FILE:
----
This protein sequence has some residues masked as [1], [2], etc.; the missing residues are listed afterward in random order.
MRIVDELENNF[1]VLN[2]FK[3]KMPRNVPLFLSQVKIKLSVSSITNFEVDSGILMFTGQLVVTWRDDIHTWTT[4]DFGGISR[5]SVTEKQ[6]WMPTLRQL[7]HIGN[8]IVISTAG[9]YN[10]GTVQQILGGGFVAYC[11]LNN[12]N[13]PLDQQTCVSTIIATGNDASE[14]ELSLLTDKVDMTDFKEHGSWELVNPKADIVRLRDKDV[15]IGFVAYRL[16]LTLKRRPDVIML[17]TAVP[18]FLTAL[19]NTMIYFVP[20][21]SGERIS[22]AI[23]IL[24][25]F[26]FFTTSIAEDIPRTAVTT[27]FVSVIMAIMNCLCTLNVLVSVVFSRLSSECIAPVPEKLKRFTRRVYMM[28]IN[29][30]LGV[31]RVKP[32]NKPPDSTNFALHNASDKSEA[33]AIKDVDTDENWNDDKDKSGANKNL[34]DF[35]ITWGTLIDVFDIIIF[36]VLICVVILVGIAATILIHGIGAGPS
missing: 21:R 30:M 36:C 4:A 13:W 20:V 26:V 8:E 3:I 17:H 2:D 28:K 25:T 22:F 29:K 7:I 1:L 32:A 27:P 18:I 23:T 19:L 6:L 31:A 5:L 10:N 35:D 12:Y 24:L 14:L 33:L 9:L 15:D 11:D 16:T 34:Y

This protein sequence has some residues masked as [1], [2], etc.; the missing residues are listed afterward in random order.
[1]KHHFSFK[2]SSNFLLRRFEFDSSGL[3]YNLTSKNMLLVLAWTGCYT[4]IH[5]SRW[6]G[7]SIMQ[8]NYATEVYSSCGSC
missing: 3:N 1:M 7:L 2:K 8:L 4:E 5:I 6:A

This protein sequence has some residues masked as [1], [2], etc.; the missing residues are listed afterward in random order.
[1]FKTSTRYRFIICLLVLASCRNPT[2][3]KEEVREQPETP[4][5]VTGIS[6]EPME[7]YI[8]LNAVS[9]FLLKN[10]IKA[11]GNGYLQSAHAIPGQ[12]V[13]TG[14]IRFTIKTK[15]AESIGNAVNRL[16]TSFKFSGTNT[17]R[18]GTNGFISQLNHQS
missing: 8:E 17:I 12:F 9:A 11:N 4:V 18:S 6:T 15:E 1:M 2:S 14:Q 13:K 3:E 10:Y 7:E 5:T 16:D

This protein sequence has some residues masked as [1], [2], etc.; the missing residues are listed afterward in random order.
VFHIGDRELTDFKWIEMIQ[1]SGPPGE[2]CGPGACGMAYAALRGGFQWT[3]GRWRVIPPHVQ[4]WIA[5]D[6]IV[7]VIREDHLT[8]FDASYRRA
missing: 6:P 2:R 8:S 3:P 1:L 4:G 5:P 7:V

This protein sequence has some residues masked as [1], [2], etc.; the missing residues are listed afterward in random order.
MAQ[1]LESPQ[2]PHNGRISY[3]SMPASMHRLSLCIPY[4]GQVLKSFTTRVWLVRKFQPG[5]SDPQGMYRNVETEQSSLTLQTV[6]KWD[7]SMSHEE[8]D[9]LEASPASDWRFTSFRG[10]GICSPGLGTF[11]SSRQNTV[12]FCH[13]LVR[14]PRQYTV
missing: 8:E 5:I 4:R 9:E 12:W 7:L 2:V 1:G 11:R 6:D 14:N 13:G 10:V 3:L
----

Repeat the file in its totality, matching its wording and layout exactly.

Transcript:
This protein sequence has some residues masked as [1], [2], etc.; the missing residues are listed afterward in random order.
MRIVDELENNF[1]VLN[2]FK[3]KMPRNVPLFLSQVKIKLSVSSITNFEVDSGILMFTGQLVVTWRDDIHTWTT[4]DFGGISR[5]SVTEKQ[6]WMPTLRQL[7]HIGN[8]IVISTAG[9]YN[10]GTVQQILGGGFVAYC[11]LNN[12]N[13]PLDQQTCVSTIIATGNDASE[14]ELSLLTDKVDMTDFKEHGSWELVNPKADIVRLRDKDV[15]IGFVAYRL[16]LTLKRRPDVIML[17]TAVP[18]FLTAL[19]NTMIYFVP[20][21]SGERIS[22]AI[23]IL[24][25]F[26]FFTTSIAEDIPRTAVTT[27]FVSVIMAIMNCLCTLNVLVSVVFSRLSSECIAPVPEKLKRFTRRVYMM[28]IN[29][30]LGV[31]RVKP[32]NKPPDSTNFALHNASDKSEA[33]AIKDVDTDENWNDDKDKSGANKNL[34]DF[35]ITWGTLIDVFDIIIF[36]VLICVVILVGIAATILIHGIGAGPS
missing: 21:R 30:M 36:C 4:A 13:W 20:V 26:V 8:E 3:I 17:H 2:D 28:K 25:T 22:F 29:K 7:I 1:L 32:A 27:P 18:I 23:T 19:L 6:L 31:A 5:L 10:N 35:D 12:Y 24:L 14:L 33:L 9:L 15:D 11:D 16:T 34:Y

This protein sequence has some residues masked as [1], [2], etc.; the missing residues are listed afterward in random order.
[1]KHHFSFK[2]SSNFLLRRFEFDSSGL[3]YNLTSKNMLLVLAWTGCYT[4]IH[5]SRW[6]G[7]SIMQ[8]NYATEVYSSCGSC
missing: 3:N 1:M 7:L 2:K 8:L 4:E 5:I 6:A

This protein sequence has some residues masked as [1], [2], etc.; the missing residues are listed afterward in random order.
[1]FKTSTRYRFIICLLVLASCRNPT[2][3]KEEVREQPETP[4][5]VTGIS[6]EPME[7]YI[8]LNAVS[9]FLLKN[10]IKA[11]GNGYLQSAHAIPGQ[12]V[13]TG[14]IRFTIKTK[15]AESIGNAVNRL[16]TSFKFSGTNT[17]R[18]GTNGFISQLNHQS
missing: 8:E 17:I 12:F 9:A 11:N 4:V 18:S 6:T 15:E 1:M 2:S 14:Q 13:K 3:E 10:Y 7:E 5:T 16:D

This protein sequence has some residues masked as [1], [2], etc.; the missing residues are listed afterward in random order.
VFHIGDRELTDFKWIEMIQ[1]SGPPGE[2]CGPGACGMAYAALRGGFQWT[3]GRWRVIPPHVQ[4]WIA[5]D[6]IV[7]VIREDHLT[8]FDASYRRA
missing: 6:P 2:R 8:S 3:P 1:L 4:G 5:P 7:V

This protein sequence has some residues masked as [1], [2], etc.; the missing residues are listed afterward in random order.
MAQ[1]LESPQ[2]PHNGRISY[3]SMPASMHRLSLCIPY[4]GQVLKSFTTRVWLVRKFQPG[5]SDPQGMYRNVETEQSSLTLQTV[6]KWD[7]SMSHEE[8]D[9]LEASPASDWRFTSFRG[10]GICSPGLGTF[11]SSRQNTV[12]FCH[13]LVR[14]PRQYTV
missing: 8:E 5:I 4:R 9:E 12:W 7:L 2:V 1:G 11:R 6:D 14:N 13:G 10:V 3:L